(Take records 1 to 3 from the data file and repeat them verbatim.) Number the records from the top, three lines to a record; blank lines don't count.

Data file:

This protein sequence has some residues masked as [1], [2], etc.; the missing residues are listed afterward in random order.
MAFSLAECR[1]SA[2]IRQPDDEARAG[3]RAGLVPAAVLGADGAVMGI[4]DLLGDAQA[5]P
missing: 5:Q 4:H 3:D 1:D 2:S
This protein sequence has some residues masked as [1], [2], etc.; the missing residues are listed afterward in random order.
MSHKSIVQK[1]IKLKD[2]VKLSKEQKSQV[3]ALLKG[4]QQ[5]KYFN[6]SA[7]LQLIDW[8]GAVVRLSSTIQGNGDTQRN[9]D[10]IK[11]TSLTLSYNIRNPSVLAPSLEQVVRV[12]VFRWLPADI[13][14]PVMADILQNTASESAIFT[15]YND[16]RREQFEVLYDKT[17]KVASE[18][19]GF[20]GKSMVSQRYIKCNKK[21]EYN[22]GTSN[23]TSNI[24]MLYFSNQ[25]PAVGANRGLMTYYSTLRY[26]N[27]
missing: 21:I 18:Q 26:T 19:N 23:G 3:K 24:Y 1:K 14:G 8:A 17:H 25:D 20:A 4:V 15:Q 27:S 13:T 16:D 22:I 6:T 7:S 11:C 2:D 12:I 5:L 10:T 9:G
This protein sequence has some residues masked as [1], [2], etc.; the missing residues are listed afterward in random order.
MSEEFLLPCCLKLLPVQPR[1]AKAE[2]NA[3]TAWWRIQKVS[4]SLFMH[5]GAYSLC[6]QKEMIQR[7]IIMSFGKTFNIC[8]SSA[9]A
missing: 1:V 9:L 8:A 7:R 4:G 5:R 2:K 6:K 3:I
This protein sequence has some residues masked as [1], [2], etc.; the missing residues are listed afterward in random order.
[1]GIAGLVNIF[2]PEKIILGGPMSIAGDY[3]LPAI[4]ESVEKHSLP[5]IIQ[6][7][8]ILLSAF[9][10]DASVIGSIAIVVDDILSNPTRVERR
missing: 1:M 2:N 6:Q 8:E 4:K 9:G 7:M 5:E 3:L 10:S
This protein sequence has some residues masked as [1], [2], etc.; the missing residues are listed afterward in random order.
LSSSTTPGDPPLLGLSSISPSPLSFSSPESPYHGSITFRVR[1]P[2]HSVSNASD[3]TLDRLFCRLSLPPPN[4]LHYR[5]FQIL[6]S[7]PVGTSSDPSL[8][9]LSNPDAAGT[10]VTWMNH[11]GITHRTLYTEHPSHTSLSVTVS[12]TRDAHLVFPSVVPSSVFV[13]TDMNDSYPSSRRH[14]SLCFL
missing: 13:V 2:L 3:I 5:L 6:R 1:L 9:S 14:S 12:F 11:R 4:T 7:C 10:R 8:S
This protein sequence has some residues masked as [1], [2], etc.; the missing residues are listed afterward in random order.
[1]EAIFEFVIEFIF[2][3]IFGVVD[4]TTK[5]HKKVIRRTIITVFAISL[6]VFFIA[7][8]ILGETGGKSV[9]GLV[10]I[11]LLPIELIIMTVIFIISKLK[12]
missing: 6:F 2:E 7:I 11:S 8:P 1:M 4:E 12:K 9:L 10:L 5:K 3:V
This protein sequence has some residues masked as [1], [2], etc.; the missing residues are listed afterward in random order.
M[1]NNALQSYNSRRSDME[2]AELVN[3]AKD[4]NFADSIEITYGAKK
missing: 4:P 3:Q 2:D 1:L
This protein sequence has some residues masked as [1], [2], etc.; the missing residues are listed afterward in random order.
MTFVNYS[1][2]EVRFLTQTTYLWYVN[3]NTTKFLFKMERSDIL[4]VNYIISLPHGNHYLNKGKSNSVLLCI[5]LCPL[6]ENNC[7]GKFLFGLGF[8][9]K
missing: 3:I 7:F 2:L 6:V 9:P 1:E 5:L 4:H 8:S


This protein sequence has some residues masked as [1], [2], etc.; the missing residues are listed afterward in random order.
MAFSLAECR[1]SA[2]IRQPDDEARAG[3]RAGLVPAAVLGADGAVMGI[4]DLLGDAQA[5]P
missing: 5:Q 4:H 3:D 1:D 2:S
This protein sequence has some residues masked as [1], [2], etc.; the missing residues are listed afterward in random order.
MSHKSIVQK[1]IKLKD[2]VKLSKEQKSQV[3]ALLKG[4]QQ[5]KYFN[6]SA[7]LQLIDW[8]GAVVRLSSTIQGNGDTQRN[9]D[10]IK[11]TSLTLSYNIRNPSVLAPSLEQVVRV[12]VFRWLPADI[13][14]PVMADILQNTASESAIFT[15]YND[16]RREQFEVLYDKT[17]KVASE[18][19]GF[20]GKSMVSQRYIKCNKK[21]EYN[22]GTSN[23]TSNI[24]MLYFSNQ[25]PAVGANRGLMTYYSTLRY[26]N[27]
missing: 21:I 18:Q 26:T 19:N 23:G 3:K 24:Y 1:K 14:G 8:A 17:H 25:D 20:A 4:V 15:Q 27:S 13:T 16:D 22:I 6:T 7:S 11:C 2:D 12:I 5:L 10:T 9:G
This protein sequence has some residues masked as [1], [2], etc.; the missing residues are listed afterward in random order.
MSEEFLLPCCLKLLPVQPR[1]AKAE[2]NA[3]TAWWRIQKVS[4]SLFMH[5]GAYSLC[6]QKEMIQR[7]IIMSFGKTFNIC[8]SSA[9]A
missing: 1:V 9:L 8:A 7:R 4:G 5:R 2:K 6:K 3:I